Red Sox fall to Braves for seventh straight loss
The Red Sox held another team meeting before Monday night’s game against the Atlanta Braves. The theme was shutting out distractions and playing as a team.
Us against the world; we only have each other. You know the drill.
“We’re going to try to be positive and we’re going to play winning baseball. We’re not going to care what anybody else says,” second baseman Dustin Pedroia said. “We’re going to care about our 25 guys and play together and that’s about it.”
A few minutes later, during a feisty pregame session with reporters, manager John Farrell said his last-place team still had plenty of fight.
“No one’s giving up here. No one’s giving up on this team. No one’s giving up on this season inside of our clubhouse,” he said. “That might be otherwise but that’s not inside of our clubhouse.”
To some degree, the words registered as the Red Sox played with some vigor against the Braves. But the result, a 4-2 loss, was the same.
That’s seven losses in a row for the Red Sox, who face the Braves again on Tuesday afternoon before playing 12 of the next 15 games on the road.
The Sox could be stripped for parts next month and be playing for a new manager at the pace they’re on. At 27-38, they’re nine games out.
The Red Sox did manage to get the go-ahead run to the plate in the ninth inning against Braves closer Jason Grilli. Pablo Sandoval doubled with two outs before Mike Napoli reached on a rare error by Atlanta shortstop Andrelton Simmons.
Mookie Betts worked the count full and singled to center field to drive in Sandoval.
With backup catcher Sandy Leon due up, the $200 million Red Sox turned to Alejandro De Aza to pinch hit. The .208 hitter tapped a ball back to the mound to end the game.
“Baby steps, man. We played hard. It’s a baseball game,” Pedroia said. “We did a lot of good things; we were a couple of runs short. It’s baseball. You can’t predict the outcome. Show up tomorrow with the same attitude.”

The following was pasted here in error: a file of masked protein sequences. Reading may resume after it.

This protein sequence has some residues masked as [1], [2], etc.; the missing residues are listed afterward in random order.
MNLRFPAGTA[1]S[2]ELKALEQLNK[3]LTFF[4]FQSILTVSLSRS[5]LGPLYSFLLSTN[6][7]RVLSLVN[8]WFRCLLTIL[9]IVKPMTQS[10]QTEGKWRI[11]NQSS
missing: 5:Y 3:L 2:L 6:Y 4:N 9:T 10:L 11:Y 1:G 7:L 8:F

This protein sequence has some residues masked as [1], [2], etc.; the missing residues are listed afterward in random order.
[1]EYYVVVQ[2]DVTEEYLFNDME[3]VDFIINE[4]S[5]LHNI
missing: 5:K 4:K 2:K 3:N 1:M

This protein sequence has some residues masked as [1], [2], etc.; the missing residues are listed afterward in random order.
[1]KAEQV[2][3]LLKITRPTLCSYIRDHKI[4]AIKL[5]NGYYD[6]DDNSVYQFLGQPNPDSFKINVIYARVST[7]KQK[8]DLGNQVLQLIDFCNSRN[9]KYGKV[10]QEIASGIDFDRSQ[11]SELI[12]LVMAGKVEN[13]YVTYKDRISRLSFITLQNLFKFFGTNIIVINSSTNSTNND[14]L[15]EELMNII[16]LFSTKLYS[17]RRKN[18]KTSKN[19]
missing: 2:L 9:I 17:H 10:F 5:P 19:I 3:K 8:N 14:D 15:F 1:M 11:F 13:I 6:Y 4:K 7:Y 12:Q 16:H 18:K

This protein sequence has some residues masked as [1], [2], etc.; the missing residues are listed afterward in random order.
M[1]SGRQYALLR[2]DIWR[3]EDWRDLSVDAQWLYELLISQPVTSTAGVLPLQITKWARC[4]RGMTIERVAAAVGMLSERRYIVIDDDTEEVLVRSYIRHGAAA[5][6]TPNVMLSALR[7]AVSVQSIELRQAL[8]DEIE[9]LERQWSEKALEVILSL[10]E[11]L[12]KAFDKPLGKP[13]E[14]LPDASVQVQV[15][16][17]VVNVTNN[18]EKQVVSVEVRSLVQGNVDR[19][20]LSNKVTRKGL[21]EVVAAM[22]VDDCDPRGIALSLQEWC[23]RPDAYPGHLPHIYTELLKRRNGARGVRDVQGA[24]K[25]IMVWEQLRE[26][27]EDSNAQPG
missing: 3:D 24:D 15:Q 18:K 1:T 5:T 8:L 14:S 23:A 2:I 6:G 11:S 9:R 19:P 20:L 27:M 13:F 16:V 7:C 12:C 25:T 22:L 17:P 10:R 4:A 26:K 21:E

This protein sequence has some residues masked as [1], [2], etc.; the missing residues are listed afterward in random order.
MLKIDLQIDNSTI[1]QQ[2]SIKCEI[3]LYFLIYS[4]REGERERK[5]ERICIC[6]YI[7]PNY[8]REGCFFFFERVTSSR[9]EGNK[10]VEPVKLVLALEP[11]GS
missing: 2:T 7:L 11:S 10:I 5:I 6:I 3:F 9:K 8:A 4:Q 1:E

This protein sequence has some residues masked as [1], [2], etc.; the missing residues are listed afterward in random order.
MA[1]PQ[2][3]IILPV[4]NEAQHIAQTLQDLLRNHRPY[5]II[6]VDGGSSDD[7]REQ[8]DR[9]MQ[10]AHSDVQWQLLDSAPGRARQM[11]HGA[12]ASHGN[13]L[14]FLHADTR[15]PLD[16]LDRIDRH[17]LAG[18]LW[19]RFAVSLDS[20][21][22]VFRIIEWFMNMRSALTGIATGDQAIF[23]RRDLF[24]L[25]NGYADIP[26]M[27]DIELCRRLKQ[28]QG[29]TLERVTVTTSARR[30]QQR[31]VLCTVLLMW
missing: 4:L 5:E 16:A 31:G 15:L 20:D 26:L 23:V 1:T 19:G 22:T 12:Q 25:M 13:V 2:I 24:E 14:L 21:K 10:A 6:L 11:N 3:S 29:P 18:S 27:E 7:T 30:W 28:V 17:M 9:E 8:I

Pedroia backed his talk by going 2 for 3 with a walk. Betts had three hits and Sandoval a pair of doubles.
The Braves took a 3-0 lead in the fourth inning. With one out, Freddie Freeman singled, stole second, and scored on a single by Nick Markakis.
After Juan Uribe singled, Markakis took third on a fly ball and scored on a wild pitch. A.J. Pierzynski singled past a diving Napoli to drive in Uribe.
Atlanta added a fourth run in the seventh inning. Kelly Johnson singled before Rick Porcello walked old friend Jonny Gomes and hit Simmons.
With the bases loaded and one out, Farrell turned to lefthander Robbie Ross Jr., recalled from Triple A Pawtucket earlier in the day.
With the infield in, Ross allowed a single by Jace Peterson.
Porcello is 0-5 in his last five starts with a 6.97 earned run average. He is 4-7 with a 5.29 ERA on the season.
“All pitches were working,” said Porcello, who flung his glove into the dugout as he left the game. “One inning where they put up three runs. That was basically it.”
Atlanta rookie Williams Perez handled the Red Sox easily, allowing five singles and two walks over six shutout innings. He induced three double plays and picked up 12 outs on the ground in all.
Perez (3-0) has made six starts and only once has allowed more than one run.
The closest the Sox came to scoring against him was in the sixth inning when Pedroia and Brock Holt drew two-out walks. But Hanley Ramirez grounded to third base and Uribe stepped on the bag to end the inning.
Down, 4-0, the Sox finally scored in the seventh inning when Xander Bogaerts homered to center field off lefthander Dana Eveland.
Sandoval followed with a double, his first extra-base hit against a lefthander this season. Sandoval has abandoned switch-hitting and batted lefthanded against Eveland.
The Braves went to righthander Nick Masset and he retired Napoli on a grounder to third base. Napoli batted seventh after getting two days off and was 0 for 4. He’s down to .196.
After a wild pitch advanced Sandoval to third base, Masset got Betts on a popup.
At least there was some fight.
“What matters most is that we rely on one another. We’re in a situation where we’ve dug ourselves a hole, let’s be quite honest,” Farrell said. “What we do is rally and support one another and go out and play the game assertively, anticipate situations as they unfold on the field, have one another’s back.”